In a ceremonial start unlike any other Thursday morning at the Masters, the opening tee shots were struck by three players who have combined to win 13 green jackets among their 34 majors — Arnold Palmer, Jack Nicklaus and Gary Player.
It was the first time they were together for the first round at Augusta since 2001, when they were in the same group for the opening two rounds. And it was the first time the Masters had three honorary starters since 1999, when Gene Sarazen, Sam Snead and Byron Nelson struck the ceremonial shots. Sarazen died a month later.
The moment was special enough for three-time Masters champion Phil Mickelson to put on his green jacket and show up at the course for the 7:40 a.m. ceremony, even though he was in the last group that teed off at 1:53 p.m. Nicklaus called it a “nice compliment,” while Player said it was an extension of how Mickelson treats fans.
Mickelson clearly knew the significance of the moment. Numbers for the “Big Three” at Augusta National might never be matched. Collectively, they played in 147 Masters, finished first or second 21 times and had a nine-year stretch from 1958 through 1966 during which they won eight times.
Palmer stopped playing the Masters in 2004, Nicklaus a year later and Player in 2009.
That led to the tale — yes, it was a whopper — of how Nicklaus and Player once talked about retiring when they were 35. Good thing they didn’t. Both went on to win four more majors apiece.
“We were going to be 35 and we weren’t going to play anymore,” Nicklaus said. Then, turning to Palmer, he added, “But you said, ‘No, that’s not me. I’m going to keep playing.’”
“That’s right. You guys kept saying you were going to quit at 35. I said, ‘Bull——,’” Palmer replied as the room erupted in laughter. “No more thoughts of quitting at 35 than ...”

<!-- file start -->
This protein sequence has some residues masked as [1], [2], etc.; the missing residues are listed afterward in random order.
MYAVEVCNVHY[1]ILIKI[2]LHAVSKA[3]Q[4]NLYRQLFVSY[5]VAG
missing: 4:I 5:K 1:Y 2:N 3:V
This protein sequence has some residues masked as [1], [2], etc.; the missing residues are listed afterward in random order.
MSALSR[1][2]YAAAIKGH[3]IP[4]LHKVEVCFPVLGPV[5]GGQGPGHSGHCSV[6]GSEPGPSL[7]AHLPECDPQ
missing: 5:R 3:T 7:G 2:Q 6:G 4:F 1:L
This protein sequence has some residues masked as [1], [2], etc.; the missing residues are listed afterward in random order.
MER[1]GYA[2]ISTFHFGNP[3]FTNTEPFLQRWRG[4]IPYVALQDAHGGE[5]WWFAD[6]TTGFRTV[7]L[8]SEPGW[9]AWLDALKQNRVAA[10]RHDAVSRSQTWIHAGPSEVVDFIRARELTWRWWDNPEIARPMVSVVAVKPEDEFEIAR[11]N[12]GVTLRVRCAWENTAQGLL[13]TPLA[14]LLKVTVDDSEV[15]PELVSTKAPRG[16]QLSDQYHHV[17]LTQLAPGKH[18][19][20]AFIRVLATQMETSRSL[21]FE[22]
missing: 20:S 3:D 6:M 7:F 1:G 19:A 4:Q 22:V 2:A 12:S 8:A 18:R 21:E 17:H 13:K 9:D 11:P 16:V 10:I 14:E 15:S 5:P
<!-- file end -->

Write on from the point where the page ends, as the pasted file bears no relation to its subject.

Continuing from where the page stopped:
“Eighty-two,” Nicklaus said, citing Palmer’s age.
“Hey, if I could do it, I would be doing it right now,” Palmer said.
“I think we all would,” Nicklaus added.
The tradition of a ceremonial starter began in 1963, and back in the day, they played all 18 holes. Over the years, it was reduced to a single tee shot, and while there have been suggestions that Palmer, Nicklaus and Player at least do nine holes, Nicklaus isn’t complaining.
“I think we would all love to play,” he said. “I don’t think there’s any issue about that, but that’s not the deal. The deal is we hit a shot. We all would love to still be able to play, but if you go out and look at where our tee shots were — we all (would) hit 3-woods and a little bit more left after that — you would understand why we aren’t.”
They were called the “Big Three” for more than just the Masters.
Back when no one got rich playing tournament golf, there was extra money to be made in specialty events. They were billed as the “Big Three” in television exhibitions, and they backed it up by winning the most tournaments.
“I think Gary and Jack and myself, we did a lot of television golf, and that’s how the ‘Big Three’ kind of got that name,” Palmer said. “And of course, the record here at Augusta is part of it, too. But the fact that we were together, competing against each other in the early days of television, had a lot to do with the whole thing.”
While they were responsible for attracting so many players to the game — Palmer was the pioneer who made golf appealing to the masses — they now are concerned that too many are leaving. All three are in the golf course design business, which has all but dried up in the United States. Nicklaus cited statistics that showed golf losing 23 percent of women and 36 percent of children since 2006.
The reasons are numerous: a digital era of kids playing more computer games; the cost of playing and the time it takes.
Nicklaus cited a PGA of America program called “2.0,” designed to attract more people to golf.
“It’s to try to make the game easier, make the game faster and make the game less expensive,” he said. “If we can do those kinds of things, we can bring a lot more people in the game and keep them in the game.”